• Geotechnical Engineers – Geotechnical Engineers with NZ bachelor degrees and anything from three years experience are always in demand in Wellington. A particular demand for senior Geotechnical engineers with 10+ years experience and NZ CPEng has been seen over the last year, as these are the rarest in the market and almost every consultancy in NZ would be interested in interviewing this type of candidate.
  • Land Surveyors

IT

  • Senior Network Engineer
  • Senior Systems Engineer – a high volume of project-based work lasting between 12-18 months is driving the demand for Senior System Engineer willing to take on contract employment.
  • Database Administrator – particularly within SQL, Database Administrators are in short supply. Solid ETL and report/cube building skills (SSIS, SSRS and SSAS) are in highest demand.
  • SharePoint Developer

Insurance

  • Brokers – these candidates are in demand within the F&G commercial space at the intermediate, senior and management levels across the country both in major cities and in regional areas.
  • Underwriters – there is some recruitment in the F&G space both in regional and main cities as candidates relocate and employers backfill vacancies where staff have moved on.
  • Loss Adjustors and Worker Compensation Officers – Australian companies are advertising in New Zealand for Loss Adjustors, Worker Compensation Officers and Underwriters as they endeavour to attract candidates with excellent training and work ethic, creating a shortage in New Zealand.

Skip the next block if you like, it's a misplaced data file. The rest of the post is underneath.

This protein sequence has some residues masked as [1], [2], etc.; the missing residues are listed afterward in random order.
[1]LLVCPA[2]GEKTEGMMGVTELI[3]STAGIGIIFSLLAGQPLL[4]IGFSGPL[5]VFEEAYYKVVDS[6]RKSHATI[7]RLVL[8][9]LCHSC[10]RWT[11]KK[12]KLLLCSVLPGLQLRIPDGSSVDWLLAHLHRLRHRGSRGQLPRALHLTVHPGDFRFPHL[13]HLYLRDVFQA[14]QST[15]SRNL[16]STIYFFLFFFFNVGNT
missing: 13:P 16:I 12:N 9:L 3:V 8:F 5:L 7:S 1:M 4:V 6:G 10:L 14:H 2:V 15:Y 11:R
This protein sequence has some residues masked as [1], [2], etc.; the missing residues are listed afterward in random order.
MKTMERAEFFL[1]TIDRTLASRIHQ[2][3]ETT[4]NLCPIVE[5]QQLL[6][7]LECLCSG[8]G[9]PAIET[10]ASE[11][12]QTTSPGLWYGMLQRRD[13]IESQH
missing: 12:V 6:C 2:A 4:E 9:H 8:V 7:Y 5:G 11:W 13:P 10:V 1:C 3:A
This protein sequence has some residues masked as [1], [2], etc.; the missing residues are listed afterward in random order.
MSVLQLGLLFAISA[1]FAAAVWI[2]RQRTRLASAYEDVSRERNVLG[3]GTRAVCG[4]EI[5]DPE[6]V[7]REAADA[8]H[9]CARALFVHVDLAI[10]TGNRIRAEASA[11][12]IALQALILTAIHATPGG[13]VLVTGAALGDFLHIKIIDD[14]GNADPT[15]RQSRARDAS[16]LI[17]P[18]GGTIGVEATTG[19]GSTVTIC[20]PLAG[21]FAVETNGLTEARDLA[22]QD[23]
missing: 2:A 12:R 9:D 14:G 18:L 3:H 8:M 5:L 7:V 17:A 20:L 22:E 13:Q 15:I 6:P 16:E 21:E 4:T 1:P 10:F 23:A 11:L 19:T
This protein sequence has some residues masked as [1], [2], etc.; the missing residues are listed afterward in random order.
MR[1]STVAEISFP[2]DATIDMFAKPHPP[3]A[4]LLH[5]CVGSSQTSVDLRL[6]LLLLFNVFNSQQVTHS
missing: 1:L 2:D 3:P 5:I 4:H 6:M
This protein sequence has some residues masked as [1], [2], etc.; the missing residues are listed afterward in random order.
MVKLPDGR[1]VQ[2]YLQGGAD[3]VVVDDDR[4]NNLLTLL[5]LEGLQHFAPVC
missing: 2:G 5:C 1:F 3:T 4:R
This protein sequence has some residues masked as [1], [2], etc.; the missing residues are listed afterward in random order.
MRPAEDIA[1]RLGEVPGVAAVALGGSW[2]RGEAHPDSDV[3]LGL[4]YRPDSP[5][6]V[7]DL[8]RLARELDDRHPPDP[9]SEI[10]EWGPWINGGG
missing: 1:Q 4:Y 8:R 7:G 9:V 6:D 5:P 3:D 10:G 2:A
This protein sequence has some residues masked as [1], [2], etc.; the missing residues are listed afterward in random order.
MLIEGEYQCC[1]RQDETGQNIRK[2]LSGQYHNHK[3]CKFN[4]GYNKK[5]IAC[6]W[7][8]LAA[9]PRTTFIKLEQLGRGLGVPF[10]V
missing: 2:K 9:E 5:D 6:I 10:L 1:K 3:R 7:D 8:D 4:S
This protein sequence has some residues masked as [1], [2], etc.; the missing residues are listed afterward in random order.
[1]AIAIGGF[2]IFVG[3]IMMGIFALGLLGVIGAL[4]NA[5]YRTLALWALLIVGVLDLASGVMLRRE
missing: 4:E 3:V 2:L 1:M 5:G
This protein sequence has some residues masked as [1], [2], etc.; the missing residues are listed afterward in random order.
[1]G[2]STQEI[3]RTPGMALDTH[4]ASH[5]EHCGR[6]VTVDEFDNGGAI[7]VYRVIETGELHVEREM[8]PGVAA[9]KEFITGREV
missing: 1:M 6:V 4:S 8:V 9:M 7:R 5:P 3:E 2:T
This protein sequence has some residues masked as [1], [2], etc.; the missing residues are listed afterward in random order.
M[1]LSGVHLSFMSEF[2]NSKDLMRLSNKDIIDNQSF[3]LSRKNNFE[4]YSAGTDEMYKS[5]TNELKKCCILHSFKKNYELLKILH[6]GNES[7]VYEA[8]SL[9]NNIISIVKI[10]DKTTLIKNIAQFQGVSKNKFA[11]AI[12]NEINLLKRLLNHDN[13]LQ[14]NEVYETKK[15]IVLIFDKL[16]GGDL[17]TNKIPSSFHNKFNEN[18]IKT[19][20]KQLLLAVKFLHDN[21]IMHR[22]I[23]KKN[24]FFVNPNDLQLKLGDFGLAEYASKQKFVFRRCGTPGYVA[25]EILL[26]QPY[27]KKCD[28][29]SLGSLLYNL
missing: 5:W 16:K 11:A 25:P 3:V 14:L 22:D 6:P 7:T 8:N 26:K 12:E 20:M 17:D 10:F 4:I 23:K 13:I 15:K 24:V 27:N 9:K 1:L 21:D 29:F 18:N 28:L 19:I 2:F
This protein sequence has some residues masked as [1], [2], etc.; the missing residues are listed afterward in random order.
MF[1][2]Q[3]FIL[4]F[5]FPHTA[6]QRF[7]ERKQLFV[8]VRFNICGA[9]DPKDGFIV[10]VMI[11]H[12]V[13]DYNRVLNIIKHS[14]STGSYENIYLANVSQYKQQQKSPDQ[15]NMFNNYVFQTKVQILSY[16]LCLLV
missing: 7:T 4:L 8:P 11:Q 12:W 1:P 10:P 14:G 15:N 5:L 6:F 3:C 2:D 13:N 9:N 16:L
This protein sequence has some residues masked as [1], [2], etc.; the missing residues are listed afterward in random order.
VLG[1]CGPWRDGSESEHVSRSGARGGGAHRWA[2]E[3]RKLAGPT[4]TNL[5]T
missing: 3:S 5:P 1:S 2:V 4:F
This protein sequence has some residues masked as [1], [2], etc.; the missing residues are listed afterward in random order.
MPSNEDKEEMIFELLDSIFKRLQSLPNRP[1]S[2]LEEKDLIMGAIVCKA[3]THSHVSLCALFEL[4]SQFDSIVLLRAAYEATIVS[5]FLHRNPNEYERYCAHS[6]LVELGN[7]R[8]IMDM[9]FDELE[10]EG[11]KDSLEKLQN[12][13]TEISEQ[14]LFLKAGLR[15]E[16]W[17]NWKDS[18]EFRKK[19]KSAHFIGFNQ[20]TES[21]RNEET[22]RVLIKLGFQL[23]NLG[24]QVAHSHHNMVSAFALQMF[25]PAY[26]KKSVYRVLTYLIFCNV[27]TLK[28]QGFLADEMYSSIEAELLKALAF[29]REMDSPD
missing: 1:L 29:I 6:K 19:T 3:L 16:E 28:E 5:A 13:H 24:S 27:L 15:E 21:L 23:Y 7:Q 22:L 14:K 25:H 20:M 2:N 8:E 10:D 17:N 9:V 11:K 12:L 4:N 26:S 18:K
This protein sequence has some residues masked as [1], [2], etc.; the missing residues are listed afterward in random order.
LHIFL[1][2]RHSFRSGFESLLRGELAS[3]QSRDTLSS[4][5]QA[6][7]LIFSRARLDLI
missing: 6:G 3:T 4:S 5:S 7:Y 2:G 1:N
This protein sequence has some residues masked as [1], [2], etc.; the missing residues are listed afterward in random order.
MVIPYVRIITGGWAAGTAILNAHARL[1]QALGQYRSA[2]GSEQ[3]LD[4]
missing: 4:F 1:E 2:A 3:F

Legal

  • Senior Lawyers – candidates with major firm experience who offer a transferable client base are in demand as firms seek to develop their practices again after a holding pattern.
  • Senior Commercial, Property and General Practitioners – candidates with small to medium-sized firm experience are sought.
  • Commercial Solicitors – with solicitors preferring big firm experience or usually working for the larger regional firms there is a shortage of candidates in the commercial space.
  • Banking and Finance Solicitors – employers are in particular looking for candidates with major firm experience.

Property

  • Building Surveyors – with a large volume of continuing work in Christchurch and across the country, demand for skilled Building Surveyors with local experience is high.
  • Quantity Surveyors – similar to the market for Building Surveyors, Quantity Surveyors with local experience are in high demand with the large volumes of work taking place in Christchurch.
  • Intermediate Property Managers

Sales and marketing

  • Category Management, Market Research and Technical Sales
  • Business Development Managers and Sales Managers
  • Digital Marketers, PR and Communications – employers are favouring commercially-orientated candidates, as marketing budgets increase along with the need to demonstrate a measurable return on investment. Capable Digital Marketers are in demand on both the client and agency side.

Trades and labour

  • Excavator Operators/Drain Layers/Asphalt Layers/Drivers – Christchurch
  • Carpenter/Painter/Plasterer/Tiler/Scaffolder – Christchurch

Got the skills and experience New Zealand needs?

Head to Working In New Zealand to search for jobs and employers currently looking overseas to recruit.

Please note: this is intended as a general guide to skill shortages currently being felt throughout New Zealand and do not represent specific job vacancies specifically suitable for overseas candidates.

Top 10 hot jobs sectors in Canada for UK jobseekers